During the Sept. 6 protest and concert against the congressional R.A.V.E. Act (Reducing Americas Vulnerability to Ecstasy), house music innovators took the stage to tell attendees about the act’s implications and problems.
Critics say the act will cause clubs to stop playing house music because of its alleged connection with ecstasy use. Critics also claim the act is ambiguous, giving law enforcement officials wide discretion as well as scaring promoters from hosting raves because of heavy fines and the threat of imprisonment if any drug use is found to take place during their event.
Director of National Affairs for the Drug Policy Alliance William McColl, a lobbyist, he explained some of the issues facing his organization and his involvement with ROAR – a symbol for the National Dance and Music Rights Alliance.
Culture Shock: In talking about who the drug war is being waged against, why do you think the electronic dance community has been made a target?
William McColl: I suspect that within some scenes of the electronic dance music community, there has been elevated usage of drugs. I think we’d be foolish to say that Club Limelight in New York in 1994 didn’t have elevated usage of drugs. They seem to have lost control of the clubs. What we’re saying is that ecstasy isn’t a part of dance. Ecstasy isn’t a part of the music. There’s a whole cultural component here, and dance and music do not equal drugs. People would also be better off getting real information. If they kept themselves safe and knowing basic information, like, if you’re going to party, don’t party by yourself. And if you’re going to party and take ecstasy, you need to know what kind of risks you’re running.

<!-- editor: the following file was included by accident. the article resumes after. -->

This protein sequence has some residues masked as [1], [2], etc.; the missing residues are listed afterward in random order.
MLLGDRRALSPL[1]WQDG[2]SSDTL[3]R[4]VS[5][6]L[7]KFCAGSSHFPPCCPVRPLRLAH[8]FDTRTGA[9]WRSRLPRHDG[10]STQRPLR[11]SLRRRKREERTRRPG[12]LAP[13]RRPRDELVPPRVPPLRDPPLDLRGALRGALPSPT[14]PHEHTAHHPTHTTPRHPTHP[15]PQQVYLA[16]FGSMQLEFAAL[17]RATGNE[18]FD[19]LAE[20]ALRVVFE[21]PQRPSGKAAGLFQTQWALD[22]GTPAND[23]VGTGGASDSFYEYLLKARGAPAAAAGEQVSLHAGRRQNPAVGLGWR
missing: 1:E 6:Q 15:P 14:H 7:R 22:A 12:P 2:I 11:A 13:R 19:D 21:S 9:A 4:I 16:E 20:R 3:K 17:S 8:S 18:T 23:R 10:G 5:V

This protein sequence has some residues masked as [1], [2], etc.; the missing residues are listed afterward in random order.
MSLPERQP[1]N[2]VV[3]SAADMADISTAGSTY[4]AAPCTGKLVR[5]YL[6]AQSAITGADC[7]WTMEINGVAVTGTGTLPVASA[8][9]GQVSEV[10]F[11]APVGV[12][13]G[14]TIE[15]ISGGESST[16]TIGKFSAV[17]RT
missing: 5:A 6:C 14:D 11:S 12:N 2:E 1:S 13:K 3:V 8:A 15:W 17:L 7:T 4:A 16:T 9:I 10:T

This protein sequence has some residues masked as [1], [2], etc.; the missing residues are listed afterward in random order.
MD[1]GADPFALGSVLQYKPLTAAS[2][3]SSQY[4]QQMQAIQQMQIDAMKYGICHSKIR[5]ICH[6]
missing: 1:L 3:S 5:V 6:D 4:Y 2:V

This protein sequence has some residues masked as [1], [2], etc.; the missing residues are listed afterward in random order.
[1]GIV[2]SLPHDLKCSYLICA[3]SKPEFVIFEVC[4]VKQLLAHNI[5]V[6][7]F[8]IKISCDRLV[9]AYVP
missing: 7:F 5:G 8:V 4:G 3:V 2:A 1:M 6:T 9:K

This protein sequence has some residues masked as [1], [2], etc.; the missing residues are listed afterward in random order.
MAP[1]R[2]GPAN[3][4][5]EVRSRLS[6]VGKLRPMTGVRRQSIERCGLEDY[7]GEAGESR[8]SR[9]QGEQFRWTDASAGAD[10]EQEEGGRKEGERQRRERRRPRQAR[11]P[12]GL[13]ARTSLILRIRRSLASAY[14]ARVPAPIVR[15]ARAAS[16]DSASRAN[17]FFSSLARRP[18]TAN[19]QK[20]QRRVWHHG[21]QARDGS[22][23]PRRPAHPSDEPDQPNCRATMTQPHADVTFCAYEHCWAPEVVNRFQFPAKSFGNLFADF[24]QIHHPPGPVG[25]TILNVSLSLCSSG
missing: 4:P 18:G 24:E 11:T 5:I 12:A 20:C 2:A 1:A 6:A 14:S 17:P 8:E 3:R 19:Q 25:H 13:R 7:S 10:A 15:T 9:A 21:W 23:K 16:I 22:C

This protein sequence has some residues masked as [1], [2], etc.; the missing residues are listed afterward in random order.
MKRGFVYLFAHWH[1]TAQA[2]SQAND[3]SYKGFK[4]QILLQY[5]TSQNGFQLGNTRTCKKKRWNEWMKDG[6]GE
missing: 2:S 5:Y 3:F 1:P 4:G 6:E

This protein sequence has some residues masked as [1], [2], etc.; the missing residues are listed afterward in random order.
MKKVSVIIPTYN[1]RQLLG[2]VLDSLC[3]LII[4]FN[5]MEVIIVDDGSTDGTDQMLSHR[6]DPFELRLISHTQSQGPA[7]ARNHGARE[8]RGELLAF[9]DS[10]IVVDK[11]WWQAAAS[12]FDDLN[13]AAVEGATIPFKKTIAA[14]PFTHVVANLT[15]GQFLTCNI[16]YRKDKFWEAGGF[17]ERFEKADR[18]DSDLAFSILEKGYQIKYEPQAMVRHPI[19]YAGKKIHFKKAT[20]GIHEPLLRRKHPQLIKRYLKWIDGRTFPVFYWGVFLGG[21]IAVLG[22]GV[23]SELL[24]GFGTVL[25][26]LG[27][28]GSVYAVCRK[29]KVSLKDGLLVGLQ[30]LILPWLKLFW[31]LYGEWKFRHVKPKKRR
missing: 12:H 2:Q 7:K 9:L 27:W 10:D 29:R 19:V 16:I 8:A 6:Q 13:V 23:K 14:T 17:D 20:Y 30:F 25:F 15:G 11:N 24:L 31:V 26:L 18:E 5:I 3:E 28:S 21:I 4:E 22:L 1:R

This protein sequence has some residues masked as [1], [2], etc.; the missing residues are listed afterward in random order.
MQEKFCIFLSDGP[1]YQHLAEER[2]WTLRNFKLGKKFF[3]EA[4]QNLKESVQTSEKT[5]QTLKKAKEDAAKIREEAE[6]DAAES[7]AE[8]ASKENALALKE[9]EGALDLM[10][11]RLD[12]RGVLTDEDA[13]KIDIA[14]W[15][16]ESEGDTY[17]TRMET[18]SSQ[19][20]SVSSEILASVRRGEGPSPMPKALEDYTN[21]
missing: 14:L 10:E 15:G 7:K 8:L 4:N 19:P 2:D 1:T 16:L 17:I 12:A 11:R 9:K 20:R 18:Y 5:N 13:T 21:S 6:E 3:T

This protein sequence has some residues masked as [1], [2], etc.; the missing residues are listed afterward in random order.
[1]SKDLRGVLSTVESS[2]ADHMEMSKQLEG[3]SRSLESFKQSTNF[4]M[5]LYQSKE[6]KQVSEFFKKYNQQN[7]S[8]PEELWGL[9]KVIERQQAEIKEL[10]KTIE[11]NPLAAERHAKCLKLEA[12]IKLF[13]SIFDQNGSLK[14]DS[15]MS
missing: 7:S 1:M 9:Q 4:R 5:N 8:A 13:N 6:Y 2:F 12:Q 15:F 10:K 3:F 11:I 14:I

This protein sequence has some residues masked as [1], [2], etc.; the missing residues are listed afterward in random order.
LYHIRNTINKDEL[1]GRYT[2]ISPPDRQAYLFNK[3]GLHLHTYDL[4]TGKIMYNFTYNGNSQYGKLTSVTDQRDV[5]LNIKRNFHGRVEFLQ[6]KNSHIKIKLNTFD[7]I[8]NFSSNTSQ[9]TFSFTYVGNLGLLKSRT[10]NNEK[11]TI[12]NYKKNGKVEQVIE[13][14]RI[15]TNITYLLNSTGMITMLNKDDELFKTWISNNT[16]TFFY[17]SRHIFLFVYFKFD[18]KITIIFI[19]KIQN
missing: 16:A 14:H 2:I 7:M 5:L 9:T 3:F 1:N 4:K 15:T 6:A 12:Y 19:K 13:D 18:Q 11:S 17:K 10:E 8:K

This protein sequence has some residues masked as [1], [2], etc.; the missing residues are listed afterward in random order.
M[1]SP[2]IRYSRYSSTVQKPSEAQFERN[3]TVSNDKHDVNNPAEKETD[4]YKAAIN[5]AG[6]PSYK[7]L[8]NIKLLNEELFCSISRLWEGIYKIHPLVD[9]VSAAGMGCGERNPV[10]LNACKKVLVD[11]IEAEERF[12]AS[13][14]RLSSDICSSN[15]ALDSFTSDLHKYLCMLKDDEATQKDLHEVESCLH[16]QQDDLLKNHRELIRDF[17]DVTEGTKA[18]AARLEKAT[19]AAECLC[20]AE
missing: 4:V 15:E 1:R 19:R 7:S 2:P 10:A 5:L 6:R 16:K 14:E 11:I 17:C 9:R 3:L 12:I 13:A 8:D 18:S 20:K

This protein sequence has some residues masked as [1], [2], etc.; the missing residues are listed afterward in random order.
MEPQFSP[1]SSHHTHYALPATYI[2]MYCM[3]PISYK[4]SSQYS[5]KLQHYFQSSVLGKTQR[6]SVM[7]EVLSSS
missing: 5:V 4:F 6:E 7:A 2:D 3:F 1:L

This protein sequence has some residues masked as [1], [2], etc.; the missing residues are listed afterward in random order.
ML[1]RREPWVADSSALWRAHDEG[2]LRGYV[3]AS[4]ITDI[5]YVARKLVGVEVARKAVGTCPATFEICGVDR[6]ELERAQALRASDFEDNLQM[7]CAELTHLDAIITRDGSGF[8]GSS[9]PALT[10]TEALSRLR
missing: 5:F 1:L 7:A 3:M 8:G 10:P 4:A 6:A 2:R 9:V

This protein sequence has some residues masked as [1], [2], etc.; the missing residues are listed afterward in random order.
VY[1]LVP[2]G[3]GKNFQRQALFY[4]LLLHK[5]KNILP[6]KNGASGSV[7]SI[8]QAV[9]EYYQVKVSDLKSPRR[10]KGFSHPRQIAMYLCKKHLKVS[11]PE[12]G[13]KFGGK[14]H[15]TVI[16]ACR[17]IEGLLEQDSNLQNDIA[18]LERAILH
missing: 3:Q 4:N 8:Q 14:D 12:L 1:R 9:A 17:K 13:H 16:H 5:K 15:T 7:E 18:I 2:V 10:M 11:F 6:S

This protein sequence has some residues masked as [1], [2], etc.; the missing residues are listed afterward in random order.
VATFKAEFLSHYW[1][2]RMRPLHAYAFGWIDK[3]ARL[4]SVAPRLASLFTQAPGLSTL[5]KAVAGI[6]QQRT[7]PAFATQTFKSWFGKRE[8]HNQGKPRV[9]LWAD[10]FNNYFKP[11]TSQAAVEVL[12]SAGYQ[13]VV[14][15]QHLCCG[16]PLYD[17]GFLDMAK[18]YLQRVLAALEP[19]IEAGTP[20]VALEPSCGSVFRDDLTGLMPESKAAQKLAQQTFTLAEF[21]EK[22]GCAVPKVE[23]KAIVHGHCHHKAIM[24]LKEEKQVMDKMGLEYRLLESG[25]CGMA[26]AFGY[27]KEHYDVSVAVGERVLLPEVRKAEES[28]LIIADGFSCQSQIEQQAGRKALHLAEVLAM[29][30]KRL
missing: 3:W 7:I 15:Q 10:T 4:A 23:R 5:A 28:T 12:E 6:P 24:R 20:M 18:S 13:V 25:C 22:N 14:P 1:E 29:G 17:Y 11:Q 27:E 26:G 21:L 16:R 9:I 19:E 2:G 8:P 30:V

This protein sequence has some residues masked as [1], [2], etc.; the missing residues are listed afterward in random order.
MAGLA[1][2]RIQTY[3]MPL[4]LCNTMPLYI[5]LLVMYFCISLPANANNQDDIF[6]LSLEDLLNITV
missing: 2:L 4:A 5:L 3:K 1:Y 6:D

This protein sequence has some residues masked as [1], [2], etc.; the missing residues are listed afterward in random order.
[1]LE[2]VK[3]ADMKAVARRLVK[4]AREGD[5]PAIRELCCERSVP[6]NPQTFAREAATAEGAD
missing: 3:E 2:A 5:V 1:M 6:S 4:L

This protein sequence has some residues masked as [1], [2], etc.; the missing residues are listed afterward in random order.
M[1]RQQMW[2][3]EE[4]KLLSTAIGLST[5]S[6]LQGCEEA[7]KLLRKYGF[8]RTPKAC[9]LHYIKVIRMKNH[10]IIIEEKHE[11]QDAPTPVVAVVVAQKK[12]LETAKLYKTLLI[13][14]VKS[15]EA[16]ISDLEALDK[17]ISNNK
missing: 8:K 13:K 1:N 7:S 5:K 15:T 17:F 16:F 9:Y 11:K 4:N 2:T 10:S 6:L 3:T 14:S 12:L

CS: Has the Drug Policy Alliance had any involvement with any other music scenes? Obviously drug use is not unique to rave culture.
WM: Well, the interesting part is that the RAVE act does not just apply to raves. They called it the rave act because that was the scary buzz word of the moment. But this legislation applies to hip-hop, this applies to rock music…it applies to everyone, and we’re trying to reach out to all of those communities.
CS: What would you say are some of the best things about the rave scene?
WM: Well, first off, the energy.
H: That’s non-drug- induced energy, of course.
WM: Yeah, well, of course, but it’s this political energy…I had the idea that dancers, electronic dance fans, promoters and DJs would pass by and be like, well “Whatever, we’ll go and move on to the next thing.” But what has really amazed me is that everyone is really interconnected, everyone talks to each other. You send an e-mail out and 100,000 people know about it within 10 minutes. So there’s energy, people stay focused, there’s more staying power than I ever would’ve imagined and there’s also this sort of willingness to accept people that you’re not going to find in every scene. I think that’s a real strength.
H: Do you think that the media has represented the rave scene accurately?
WM: Oh no, no, no, not at all. If you listen to the media, raves are about standing around and taking drugs in order to regress into childhood. And that’s simply because the media latches on to the most colorful, crazy scene. So they go out and look for kids with pacifiers in their mouth and kids on drugs and casualties – that’s news. But the truth of the matter is that you could go to back-country America, to a rock concert or into no music scene whatsoever, and what’s happening? There’s a bunch of people in bars having the same drug use issues that people in the rave scene are having. Everyone’s used to that though. With the rave scene it’s become a novel concept.